The start of breeding season is marked by males establishing a territory within a mixed species breeding colony and then attracting a female from there. Courtship displays by the male include stretching out the neck and raising the pale gold plumes on their head while swaying side to side. Males also take short flights with exaggerated wing beats. Females arrive in groups and eventually pair bond with males. Pair bonding lasts only for the season, though at times there may be more than one female pair bonded with a single male. Prior to the bonding, the female will attempt to subdue the male by landing on top of him. Once bonded, both males and females defend the territory.Nests are built each season, though some are reused. Cattle Egrets will roost with other herons and wading birds. Nests are built out of sticks and vegetation in any place that will support a nest. Males retrieve or steal material and the female uses the material to build the nest. Nest maintenance and building continues through incubation and hatching. When one of the pair leaves the nest, upon returning the bird on the nest will perform the Greeting Ceremony by raising the plumes on the back while flattening the plumes on the head. The female will lay between 3 and 4 sky blue eggs, but will not begin seriously incubating until all eggs have been laid. Males and females share incubation duties, which lasts about 24 days. Once the eggs hatch, the first 10 days the male and female will take turns shading the chicks from the sun with their wings and brooding. They may accept other unrelated chicks, so long as they are younger than about 14 days.
3-4 eggs, laid about every 2 days. Eggs are a sky blue and lighten as they get older. Chicks hatch after about 24 days, completely dependent upon the parents. Young chicks need constant brooding and shade from the sun. Around 4-8 days, the chicks begin aggressively begging for food, and sibling aggression is common. Between 14 and 21 days, chicks may venture out of the nest by climbing. These are called 'branchers.' They fledge between 25 and 30 days, and are independent at around 45 days.
The Cattle Egret is listed as Least Concern (2015) on the IUCN, and has no special status on CITES. It is protected by the US Migratory Bird Act.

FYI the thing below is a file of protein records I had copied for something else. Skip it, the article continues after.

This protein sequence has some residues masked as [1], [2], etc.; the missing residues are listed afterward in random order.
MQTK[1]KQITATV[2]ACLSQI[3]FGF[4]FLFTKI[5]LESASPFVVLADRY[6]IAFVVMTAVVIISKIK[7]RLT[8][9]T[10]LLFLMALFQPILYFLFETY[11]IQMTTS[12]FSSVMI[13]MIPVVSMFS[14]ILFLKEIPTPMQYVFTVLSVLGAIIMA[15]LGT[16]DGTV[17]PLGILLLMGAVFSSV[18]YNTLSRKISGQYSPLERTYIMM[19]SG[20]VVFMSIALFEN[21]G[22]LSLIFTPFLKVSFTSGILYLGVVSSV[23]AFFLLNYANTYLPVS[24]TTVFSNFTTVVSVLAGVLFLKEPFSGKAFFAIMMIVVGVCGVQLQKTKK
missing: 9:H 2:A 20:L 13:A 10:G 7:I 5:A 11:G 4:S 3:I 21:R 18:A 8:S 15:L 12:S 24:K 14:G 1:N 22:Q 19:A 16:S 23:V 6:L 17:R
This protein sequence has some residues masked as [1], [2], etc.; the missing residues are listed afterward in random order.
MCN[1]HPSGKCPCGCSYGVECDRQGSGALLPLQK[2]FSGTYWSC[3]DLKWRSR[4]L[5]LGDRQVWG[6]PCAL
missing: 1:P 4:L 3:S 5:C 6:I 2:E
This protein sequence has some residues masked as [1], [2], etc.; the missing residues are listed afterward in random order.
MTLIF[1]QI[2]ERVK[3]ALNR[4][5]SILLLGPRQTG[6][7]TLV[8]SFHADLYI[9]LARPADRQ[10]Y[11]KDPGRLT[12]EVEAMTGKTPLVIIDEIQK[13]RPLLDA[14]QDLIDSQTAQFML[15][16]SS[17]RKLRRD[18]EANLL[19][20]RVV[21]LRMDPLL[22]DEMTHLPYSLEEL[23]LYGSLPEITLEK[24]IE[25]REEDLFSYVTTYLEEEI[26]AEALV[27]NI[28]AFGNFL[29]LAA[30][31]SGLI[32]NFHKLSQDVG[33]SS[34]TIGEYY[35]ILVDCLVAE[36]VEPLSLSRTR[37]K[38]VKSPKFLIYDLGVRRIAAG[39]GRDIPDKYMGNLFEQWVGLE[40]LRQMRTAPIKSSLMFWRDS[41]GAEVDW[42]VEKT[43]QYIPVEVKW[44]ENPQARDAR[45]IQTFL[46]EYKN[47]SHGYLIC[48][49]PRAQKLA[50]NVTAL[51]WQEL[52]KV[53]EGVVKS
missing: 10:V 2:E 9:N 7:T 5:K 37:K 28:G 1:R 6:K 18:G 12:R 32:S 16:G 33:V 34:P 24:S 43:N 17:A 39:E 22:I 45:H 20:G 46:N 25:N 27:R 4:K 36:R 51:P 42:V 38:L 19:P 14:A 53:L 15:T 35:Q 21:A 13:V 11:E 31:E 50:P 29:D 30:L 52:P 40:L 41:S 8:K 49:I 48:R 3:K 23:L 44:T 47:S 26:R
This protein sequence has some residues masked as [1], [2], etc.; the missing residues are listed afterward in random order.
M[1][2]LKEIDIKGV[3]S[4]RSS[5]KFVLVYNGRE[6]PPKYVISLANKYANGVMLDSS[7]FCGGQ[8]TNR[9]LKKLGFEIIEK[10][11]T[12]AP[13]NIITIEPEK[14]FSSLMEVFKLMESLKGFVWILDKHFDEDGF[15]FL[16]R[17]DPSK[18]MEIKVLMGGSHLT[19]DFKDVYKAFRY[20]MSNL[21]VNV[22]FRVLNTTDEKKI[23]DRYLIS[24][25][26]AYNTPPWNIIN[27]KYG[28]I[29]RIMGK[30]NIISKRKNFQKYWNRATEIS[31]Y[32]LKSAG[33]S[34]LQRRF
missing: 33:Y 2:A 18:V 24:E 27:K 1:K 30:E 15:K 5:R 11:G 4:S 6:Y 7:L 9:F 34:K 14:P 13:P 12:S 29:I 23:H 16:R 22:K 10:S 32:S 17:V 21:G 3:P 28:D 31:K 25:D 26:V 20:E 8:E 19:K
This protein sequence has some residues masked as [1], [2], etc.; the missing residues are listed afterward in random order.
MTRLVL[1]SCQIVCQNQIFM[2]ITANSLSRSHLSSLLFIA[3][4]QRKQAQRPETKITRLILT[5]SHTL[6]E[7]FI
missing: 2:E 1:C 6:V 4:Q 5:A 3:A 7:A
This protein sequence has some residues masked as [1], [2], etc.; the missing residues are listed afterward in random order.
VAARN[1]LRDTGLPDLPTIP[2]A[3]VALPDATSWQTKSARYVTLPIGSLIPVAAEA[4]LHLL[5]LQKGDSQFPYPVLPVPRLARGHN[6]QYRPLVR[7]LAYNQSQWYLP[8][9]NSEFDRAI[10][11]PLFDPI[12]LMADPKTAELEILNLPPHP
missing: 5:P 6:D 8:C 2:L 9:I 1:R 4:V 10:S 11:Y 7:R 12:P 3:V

The Cattle Egret was originally native to tropical and subtropical Africa and Asia as well as southern Spain, but has become a cosmopolitan species in the last 60 or so years. In 1877, the species reached South America and continued to spread over the continent. However, it wasn't 1941 that they were spotted in North America and confirmed to be breeding in North America in 1953, reaching Canada in 1962. Australia was colonized in the 1940's, and the European range expanded in the 1960's, reaching Italy in 1985. It was recorded as breeding in the United Kingdoms and spotted in Fiji in 2008.
Introduced Non-Native, Domestic, and Invasive Species
The Oakland Zoo is partnered with Golden Gate Audubon Society, which focuses on birds living in urban areas, such as the Bay Area. Recently, Golden Gate Audubon Society and the Oakland Zoo worked together to help rescue relatives of the Cattle Egret, the Black-crowned Night Heron and the Snowy Egret, when fledglings of these species were found fallen from their nest in Downtown Oakland. http://www.oaklandzoo.org/Press_Releases.php?c=GGAS_Heron_Rescue
Since Cattle Egrets nest in trees, and sometimes in urban areas, be mindful of when you trim your trees, and either take a class on bird-friendly tree trimming, or hire an arborist that is ISA certified.
Many of the different colloquial names for the Cattle Egret have an association with farms, livestock, or large grazing animals. Even their genus name, Bubulcus, means herdsman in Latin
The Cattle Egret now outnumbers all other populations of herons and egrets in North America put together.
In some agricultural areas, the Cattle Egrets follow the tractors through the fields and eat the animals the tractor disturbs.
Some farmers rely on the Cattle Egret for fly control more than they do pesticides!
It has been found that Cattle Egrets selectively forage around animals that take only 5-15 steps per minute, avoiding slower and faster herd animals.
Cattle Egrets engage in low-level brood parasitism, sometimes laying their eggs in the nests of other Cattle Egrets or even Snowy Egrets or Little Blue Herons.